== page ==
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61 - Volunteering for research into dementia Alzheimer's Society

Published online by Cambridge University Press:  08 January 2010

Sue Eckstein
Affiliation:
King's College London
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Summary

A great deal of research is currently being carried out into the causes of dementia, diagnosis and treatments. The progress that is beingmadeis only possible because people with dementia and their carers are willing to participate in research.

Range of research

There are many different ways in which people with dementia can take part in research. They may, for example, be asked to give a sample of their blood for use in genetic research or may be asked to take part in a drug trial.

While it is important that research is carried out, it is also important that the rights of the person with dementia are respected and their dignity maintained.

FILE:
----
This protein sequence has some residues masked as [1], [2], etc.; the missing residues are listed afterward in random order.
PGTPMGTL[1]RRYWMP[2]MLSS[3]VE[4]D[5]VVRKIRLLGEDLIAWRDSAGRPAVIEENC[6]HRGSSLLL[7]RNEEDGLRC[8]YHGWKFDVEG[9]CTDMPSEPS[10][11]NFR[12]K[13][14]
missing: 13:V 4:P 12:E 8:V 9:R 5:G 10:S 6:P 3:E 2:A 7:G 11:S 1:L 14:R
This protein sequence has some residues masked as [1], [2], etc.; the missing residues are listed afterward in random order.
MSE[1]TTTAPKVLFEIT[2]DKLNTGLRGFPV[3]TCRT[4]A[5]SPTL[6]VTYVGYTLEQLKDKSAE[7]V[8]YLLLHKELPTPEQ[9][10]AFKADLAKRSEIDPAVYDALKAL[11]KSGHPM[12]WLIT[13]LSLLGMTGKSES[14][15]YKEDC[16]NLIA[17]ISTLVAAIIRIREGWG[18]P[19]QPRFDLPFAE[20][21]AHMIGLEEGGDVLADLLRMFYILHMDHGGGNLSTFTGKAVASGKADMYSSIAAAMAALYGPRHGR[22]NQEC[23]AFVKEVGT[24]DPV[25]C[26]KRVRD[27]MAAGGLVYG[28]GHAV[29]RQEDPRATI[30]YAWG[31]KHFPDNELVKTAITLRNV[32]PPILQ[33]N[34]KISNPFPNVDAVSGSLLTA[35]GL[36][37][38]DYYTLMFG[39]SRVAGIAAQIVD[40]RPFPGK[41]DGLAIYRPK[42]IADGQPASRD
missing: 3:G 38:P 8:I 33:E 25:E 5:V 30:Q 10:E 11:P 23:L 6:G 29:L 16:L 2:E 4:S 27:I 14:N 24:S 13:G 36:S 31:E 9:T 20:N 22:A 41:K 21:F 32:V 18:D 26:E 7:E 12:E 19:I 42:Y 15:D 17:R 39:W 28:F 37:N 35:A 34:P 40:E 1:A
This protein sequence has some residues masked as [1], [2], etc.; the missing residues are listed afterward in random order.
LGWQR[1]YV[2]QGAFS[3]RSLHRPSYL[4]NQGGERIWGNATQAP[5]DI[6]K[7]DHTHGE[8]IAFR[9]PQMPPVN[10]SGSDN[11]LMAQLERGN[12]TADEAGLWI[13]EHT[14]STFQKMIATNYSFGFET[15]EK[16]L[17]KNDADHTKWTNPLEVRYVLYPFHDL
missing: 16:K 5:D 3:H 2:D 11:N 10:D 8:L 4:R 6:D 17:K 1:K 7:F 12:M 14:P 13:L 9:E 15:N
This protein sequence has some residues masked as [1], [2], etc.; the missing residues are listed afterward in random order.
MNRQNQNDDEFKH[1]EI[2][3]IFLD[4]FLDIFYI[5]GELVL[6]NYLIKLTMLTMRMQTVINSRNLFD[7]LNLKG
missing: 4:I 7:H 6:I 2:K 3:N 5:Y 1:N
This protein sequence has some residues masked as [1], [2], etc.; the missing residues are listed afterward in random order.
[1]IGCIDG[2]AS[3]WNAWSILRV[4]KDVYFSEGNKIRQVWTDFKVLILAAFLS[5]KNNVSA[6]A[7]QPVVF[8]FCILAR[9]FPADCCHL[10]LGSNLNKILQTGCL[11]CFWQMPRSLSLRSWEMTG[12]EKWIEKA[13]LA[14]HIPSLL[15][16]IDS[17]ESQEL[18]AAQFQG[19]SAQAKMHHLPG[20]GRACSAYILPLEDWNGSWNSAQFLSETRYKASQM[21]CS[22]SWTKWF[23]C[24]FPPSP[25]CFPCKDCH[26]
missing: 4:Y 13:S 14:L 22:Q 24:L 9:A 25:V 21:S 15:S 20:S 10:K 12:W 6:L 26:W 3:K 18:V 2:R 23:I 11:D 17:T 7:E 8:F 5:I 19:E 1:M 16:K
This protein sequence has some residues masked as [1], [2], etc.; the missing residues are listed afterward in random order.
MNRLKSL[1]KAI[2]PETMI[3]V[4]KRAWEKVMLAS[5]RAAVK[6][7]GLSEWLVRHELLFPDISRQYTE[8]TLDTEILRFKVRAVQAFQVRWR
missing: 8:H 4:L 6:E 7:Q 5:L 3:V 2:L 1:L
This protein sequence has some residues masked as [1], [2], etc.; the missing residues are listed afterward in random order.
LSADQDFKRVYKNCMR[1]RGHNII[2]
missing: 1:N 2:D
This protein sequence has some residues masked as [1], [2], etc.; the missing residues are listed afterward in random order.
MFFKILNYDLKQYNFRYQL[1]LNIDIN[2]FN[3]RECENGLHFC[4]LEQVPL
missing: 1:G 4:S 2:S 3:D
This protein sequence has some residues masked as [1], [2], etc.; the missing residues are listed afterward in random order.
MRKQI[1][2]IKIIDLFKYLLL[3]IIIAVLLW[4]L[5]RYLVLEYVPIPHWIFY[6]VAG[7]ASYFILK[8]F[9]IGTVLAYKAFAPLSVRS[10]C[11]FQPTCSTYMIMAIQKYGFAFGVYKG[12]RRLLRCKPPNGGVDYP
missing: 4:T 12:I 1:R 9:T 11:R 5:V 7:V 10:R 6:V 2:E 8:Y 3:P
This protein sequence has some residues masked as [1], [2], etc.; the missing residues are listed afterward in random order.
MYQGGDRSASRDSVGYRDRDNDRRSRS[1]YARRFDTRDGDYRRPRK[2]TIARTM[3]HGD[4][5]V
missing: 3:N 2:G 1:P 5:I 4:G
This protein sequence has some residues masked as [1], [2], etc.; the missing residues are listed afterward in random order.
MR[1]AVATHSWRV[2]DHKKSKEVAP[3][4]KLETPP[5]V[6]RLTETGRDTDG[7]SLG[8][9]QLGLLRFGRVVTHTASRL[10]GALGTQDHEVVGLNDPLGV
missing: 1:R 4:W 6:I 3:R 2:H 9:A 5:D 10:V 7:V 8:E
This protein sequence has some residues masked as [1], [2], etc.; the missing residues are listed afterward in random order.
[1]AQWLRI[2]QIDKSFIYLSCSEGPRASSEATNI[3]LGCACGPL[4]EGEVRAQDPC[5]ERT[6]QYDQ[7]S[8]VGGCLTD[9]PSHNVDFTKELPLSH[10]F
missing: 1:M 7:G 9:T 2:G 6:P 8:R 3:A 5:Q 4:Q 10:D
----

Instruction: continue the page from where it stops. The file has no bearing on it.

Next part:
Types of research

  • Therapeutic research refers to research that may be of benefit to the person with dementia, either during the project itself or once it has been concluded.

  • Non-therapeutic research will not directly benefit those who are participating, but will add to the general body of knowledge about dementia. The findings may benefit people with dementia in the future.

If the research is non-therapeutic this must be made clear to the person with dementia before they decide whether or not to take part.

Consent

Consent must be obtained from the person with dementia before any research is carried out, even if it is simply a question of an extra blood sample. The carer's agreement is not sufficient.

Consent must be adequately informed and voluntary. The person with dementia must be aware of the purpose of the research and what is involved.

Type
Chapter
Information
Manual for Research Ethics Committees
Centre of Medical Law and Ethics, King's College London
, pp. 444 - 446
Publisher: Cambridge University Press
Print publication year: 2003

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